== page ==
Written by Angela Nelson. Posted in Light and Life

Before I was born, my parents thought they were expecting a son. I was to be named Samuel for the Biblical prophet, and to follow in Dad’s unfinished footsteps through seminary and on to Pastor-hood. Just in case they were wrong, the baby room was painted yellow and green and covered in Snoopy.

When I ended up a daughter instead of a son, Dad named me Angela, and the baby room stayed yellow and green until my little sister, born six years later, decided in Jr High to paint it purple.

We’re such opposites, my little sister and I. It’s a good thing, too, because each of us was our own kind of handful. Maybe that’s why there are six years between us.

Thinking about this second article of the Creed, I know we can get caught up on the first article’s ‘Father’ language, but I wonder what sorts of expectations were placed on Jesus as the firstborn son, aside even from those of his being the Messiah. Not only do we treat boys from a young age as though there is a particular way they are to be, but the images we have of the father-son relationship are usually pretty clearly different from the father-daughter or the mother-son combinations.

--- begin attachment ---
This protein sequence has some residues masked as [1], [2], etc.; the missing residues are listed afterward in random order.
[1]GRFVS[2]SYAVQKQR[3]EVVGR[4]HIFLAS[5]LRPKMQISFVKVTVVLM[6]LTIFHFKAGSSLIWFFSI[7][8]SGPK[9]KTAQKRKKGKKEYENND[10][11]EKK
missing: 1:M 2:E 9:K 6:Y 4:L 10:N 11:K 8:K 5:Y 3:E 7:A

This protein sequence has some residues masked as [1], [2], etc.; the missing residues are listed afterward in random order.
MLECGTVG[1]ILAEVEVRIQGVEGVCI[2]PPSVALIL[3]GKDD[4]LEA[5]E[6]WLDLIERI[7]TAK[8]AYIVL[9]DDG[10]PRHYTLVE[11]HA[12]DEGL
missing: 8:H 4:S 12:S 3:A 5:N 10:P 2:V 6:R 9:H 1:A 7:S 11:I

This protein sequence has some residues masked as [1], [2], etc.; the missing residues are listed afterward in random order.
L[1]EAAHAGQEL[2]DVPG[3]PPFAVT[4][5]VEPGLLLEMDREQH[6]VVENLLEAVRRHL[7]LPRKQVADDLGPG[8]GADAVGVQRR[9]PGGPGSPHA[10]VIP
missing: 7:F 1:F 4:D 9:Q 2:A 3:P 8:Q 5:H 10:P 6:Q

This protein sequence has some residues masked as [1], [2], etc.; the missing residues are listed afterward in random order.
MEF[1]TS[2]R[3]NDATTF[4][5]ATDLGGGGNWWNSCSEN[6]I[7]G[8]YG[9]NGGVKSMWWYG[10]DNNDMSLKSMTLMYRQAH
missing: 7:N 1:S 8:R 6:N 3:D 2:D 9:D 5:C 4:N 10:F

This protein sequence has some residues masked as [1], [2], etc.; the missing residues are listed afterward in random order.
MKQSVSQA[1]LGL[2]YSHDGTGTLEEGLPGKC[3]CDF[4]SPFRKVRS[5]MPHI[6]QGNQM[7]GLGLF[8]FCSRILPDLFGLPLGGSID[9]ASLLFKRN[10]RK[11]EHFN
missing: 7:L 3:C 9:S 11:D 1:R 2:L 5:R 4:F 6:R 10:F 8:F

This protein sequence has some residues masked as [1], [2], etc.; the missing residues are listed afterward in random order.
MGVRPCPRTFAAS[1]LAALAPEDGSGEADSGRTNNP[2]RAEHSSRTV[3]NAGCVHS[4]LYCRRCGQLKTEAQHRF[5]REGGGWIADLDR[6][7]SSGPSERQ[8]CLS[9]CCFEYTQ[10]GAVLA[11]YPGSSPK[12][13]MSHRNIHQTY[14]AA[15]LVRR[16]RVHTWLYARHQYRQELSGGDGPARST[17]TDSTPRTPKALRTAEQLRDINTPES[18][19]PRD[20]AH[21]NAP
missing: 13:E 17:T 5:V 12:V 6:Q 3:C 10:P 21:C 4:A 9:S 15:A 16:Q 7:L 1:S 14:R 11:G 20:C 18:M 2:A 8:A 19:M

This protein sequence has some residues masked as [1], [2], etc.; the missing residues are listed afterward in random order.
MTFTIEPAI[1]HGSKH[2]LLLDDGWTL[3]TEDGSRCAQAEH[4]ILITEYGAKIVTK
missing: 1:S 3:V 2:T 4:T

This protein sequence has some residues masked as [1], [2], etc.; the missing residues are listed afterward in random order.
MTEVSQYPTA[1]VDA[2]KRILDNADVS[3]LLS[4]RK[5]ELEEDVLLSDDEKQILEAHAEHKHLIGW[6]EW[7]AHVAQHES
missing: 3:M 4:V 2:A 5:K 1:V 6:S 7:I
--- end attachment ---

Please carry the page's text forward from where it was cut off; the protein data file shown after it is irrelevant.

What do we expect of the boys growing up among us? How do we show it? How do we teach them, and learn from them? What is it like to watch a son take on new responsibilities, or to learn to stand up for what he believes is right and catch heck for it?

How do we remind the boys in our lives, as God reminded his Son at the Jordan, that they are beloved and worthy? That they have nothing to be but themselves, regardless of what the voices of everyone else around them might shout or promise?

Even when we do not get what we expect out of our children, boys or girls, how does God reveal love and grace and mercy and creativity to us through them?

Only Son of the Father, teach us to love and appreciate the children in our community, just as you love the Son.  Amen.